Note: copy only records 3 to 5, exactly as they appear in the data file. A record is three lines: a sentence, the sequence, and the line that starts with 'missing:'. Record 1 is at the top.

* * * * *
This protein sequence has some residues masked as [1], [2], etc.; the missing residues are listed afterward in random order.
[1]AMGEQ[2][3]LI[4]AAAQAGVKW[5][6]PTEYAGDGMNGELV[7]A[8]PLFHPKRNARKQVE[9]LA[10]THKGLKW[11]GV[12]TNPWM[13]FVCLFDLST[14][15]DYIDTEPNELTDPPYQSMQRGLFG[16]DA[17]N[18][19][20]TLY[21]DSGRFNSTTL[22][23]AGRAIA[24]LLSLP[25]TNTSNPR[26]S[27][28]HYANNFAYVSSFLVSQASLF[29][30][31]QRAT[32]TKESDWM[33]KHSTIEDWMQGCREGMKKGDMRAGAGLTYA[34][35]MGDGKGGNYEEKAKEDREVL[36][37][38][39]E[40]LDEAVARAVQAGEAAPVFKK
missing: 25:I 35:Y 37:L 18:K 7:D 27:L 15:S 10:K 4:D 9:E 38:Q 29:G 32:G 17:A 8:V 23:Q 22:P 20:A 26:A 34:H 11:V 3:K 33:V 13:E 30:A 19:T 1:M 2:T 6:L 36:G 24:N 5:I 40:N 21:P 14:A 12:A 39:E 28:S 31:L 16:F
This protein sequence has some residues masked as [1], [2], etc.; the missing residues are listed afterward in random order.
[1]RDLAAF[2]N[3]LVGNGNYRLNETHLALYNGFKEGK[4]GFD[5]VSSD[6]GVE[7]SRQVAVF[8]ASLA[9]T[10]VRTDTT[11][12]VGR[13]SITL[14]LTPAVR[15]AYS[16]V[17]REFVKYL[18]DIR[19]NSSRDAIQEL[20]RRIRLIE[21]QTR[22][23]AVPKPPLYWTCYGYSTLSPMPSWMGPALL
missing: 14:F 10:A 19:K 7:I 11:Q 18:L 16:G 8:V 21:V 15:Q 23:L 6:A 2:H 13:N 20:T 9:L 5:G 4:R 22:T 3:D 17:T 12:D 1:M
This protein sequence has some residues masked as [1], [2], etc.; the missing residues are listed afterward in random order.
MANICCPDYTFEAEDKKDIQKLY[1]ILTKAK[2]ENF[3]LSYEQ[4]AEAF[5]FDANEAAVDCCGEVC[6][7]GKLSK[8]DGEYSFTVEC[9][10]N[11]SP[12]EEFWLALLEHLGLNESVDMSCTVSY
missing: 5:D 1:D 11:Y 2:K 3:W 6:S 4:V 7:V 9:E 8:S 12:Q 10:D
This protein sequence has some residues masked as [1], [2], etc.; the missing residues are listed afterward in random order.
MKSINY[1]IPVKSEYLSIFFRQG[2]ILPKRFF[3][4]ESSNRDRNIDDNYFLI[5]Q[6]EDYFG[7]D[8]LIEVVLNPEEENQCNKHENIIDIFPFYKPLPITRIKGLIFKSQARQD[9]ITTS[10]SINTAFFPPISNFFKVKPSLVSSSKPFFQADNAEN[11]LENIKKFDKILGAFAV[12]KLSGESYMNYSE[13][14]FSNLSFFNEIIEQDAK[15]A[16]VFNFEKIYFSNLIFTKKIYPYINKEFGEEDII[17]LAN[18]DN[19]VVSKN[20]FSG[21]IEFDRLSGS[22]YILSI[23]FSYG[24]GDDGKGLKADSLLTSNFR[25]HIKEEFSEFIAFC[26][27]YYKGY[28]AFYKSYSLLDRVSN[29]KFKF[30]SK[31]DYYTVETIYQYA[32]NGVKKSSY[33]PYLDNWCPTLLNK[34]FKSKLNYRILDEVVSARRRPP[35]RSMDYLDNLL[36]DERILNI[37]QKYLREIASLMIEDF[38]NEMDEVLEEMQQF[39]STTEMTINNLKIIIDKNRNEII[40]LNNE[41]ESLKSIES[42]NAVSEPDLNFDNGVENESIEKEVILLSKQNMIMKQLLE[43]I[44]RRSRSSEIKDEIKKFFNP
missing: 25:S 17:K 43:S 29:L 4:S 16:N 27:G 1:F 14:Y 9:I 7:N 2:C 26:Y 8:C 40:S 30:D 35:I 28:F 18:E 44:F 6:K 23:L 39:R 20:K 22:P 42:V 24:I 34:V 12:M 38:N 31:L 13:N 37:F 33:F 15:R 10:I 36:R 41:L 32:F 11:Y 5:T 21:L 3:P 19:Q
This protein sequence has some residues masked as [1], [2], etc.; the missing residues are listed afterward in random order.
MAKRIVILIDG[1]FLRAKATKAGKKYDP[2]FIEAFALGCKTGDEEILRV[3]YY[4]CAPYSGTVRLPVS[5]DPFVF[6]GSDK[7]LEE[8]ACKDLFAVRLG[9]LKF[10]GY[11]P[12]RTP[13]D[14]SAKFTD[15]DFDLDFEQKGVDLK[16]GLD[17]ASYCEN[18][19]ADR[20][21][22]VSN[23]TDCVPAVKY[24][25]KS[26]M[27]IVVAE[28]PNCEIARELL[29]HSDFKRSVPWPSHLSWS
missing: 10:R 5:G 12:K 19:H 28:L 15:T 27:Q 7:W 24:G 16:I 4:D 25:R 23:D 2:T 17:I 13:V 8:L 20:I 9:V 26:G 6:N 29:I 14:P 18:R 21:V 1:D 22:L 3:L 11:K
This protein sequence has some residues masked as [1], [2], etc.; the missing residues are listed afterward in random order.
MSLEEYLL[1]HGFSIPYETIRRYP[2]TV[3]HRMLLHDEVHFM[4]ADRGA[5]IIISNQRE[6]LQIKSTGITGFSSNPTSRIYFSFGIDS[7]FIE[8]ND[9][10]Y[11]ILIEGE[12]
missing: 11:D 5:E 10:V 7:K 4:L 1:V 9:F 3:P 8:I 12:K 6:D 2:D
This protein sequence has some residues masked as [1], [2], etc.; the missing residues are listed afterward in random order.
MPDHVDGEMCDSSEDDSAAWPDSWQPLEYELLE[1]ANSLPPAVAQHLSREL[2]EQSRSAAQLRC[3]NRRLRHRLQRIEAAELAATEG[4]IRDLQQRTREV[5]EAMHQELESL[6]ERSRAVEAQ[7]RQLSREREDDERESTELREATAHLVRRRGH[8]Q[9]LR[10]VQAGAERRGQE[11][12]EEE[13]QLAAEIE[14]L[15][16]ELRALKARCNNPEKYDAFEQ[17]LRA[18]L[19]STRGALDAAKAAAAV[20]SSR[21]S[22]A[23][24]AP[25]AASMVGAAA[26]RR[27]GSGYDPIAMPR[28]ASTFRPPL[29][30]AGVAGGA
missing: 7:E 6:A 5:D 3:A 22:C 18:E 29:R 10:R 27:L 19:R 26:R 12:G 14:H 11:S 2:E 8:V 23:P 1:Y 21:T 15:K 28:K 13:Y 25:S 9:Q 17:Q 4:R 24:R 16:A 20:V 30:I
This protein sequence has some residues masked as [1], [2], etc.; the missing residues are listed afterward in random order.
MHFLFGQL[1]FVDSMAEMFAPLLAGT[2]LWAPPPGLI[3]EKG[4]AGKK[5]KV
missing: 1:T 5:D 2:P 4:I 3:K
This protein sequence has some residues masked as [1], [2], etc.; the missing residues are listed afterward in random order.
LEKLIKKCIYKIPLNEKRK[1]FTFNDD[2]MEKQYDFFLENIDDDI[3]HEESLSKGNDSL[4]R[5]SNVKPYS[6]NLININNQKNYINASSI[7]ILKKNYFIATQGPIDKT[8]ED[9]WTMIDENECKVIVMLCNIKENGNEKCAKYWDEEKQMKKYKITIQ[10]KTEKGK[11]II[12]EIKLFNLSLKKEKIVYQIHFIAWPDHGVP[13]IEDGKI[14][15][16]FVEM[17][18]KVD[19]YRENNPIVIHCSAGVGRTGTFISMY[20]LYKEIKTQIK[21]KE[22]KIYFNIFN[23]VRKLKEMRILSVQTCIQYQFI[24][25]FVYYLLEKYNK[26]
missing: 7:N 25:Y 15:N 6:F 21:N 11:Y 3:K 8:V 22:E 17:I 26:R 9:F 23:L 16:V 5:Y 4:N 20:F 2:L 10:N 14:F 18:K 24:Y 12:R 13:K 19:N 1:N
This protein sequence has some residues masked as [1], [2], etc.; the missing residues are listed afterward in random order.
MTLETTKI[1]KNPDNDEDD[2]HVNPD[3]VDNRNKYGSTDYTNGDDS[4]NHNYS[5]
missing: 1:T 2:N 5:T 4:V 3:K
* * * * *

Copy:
This protein sequence has some residues masked as [1], [2], etc.; the missing residues are listed afterward in random order.
MANICCPDYTFEAEDKKDIQKLY[1]ILTKAK[2]ENF[3]LSYEQ[4]AEAF[5]FDANEAAVDCCGEVC[6][7]GKLSK[8]DGEYSFTVEC[9][10]N[11]SP[12]EEFWLALLEHLGLNESVDMSCTVSY
missing: 5:D 1:D 11:Y 2:K 3:W 6:S 4:V 7:V 9:E 8:S 12:Q 10:D
This protein sequence has some residues masked as [1], [2], etc.; the missing residues are listed afterward in random order.
MKSINY[1]IPVKSEYLSIFFRQG[2]ILPKRFF[3][4]ESSNRDRNIDDNYFLI[5]Q[6]EDYFG[7]D[8]LIEVVLNPEEENQCNKHENIIDIFPFYKPLPITRIKGLIFKSQARQD[9]ITTS[10]SINTAFFPPISNFFKVKPSLVSSSKPFFQADNAEN[11]LENIKKFDKILGAFAV[12]KLSGESYMNYSE[13][14]FSNLSFFNEIIEQDAK[15]A[16]VFNFEKIYFSNLIFTKKIYPYINKEFGEEDII[17]LAN[18]DN[19]VVSKN[20]FSG[21]IEFDRLSGS[22]YILSI[23]FSYG[24]GDDGKGLKADSLLTSNFR[25]HIKEEFSEFIAFC[26][27]YYKGY[28]AFYKSYSLLDRVSN[29]KFKF[30]SK[31]DYYTVETIYQYA[32]NGVKKSSY[33]PYLDNWCPTLLNK[34]FKSKLNYRILDEVVSARRRPP[35]RSMDYLDNLL[36]DERILNI[37]QKYLREIASLMIEDF[38]NEMDEVLEEMQQF[39]STTEMTINNLKIIIDKNRNEII[40]LNNE[41]ESLKSIES[42]NAVSEPDLNFDNGVENESIEKEVILLSKQNMIMKQLLE[43]I[44]RRSRSSEIKDEIKKFFNP
missing: 25:S 17:K 43:S 29:L 4:S 16:N 27:G 1:F 14:Y 9:I 7:N 2:C 26:Y 8:C 40:S 30:D 35:I 28:F 18:E 44:F 6:K 23:L 39:R 20:K 22:P 42:V 24:I 34:V 12:M 38:N 31:L 13:N 37:F 33:F 15:R 10:I 36:R 41:L 32:F 11:Y 5:T 21:L 3:P 19:Q
This protein sequence has some residues masked as [1], [2], etc.; the missing residues are listed afterward in random order.
MAKRIVILIDG[1]FLRAKATKAGKKYDP[2]FIEAFALGCKTGDEEILRV[3]YY[4]CAPYSGTVRLPVS[5]DPFVF[6]GSDK[7]LEE[8]ACKDLFAVRLG[9]LKF[10]GY[11]P[12]RTP[13]D[14]SAKFTD[15]DFDLDFEQKGVDLK[16]GLD[17]ASYCEN[18][19]ADR[20][21][22]VSN[23]TDCVPAVKY[24][25]KS[26]M[27]IVVAE[28]PNCEIARELL[29]HSDFKRSVPWPSHLSWS
missing: 10:R 5:G 12:K 19:H 28:L 15:T 27:Q 7:W 24:G 16:I 4:D 25:R 23:D 2:T 17:I 13:V 8:L 20:I 9:V 26:G 6:N 29:I 14:P 18:R 21:V 1:D 22:L 3:L 11:K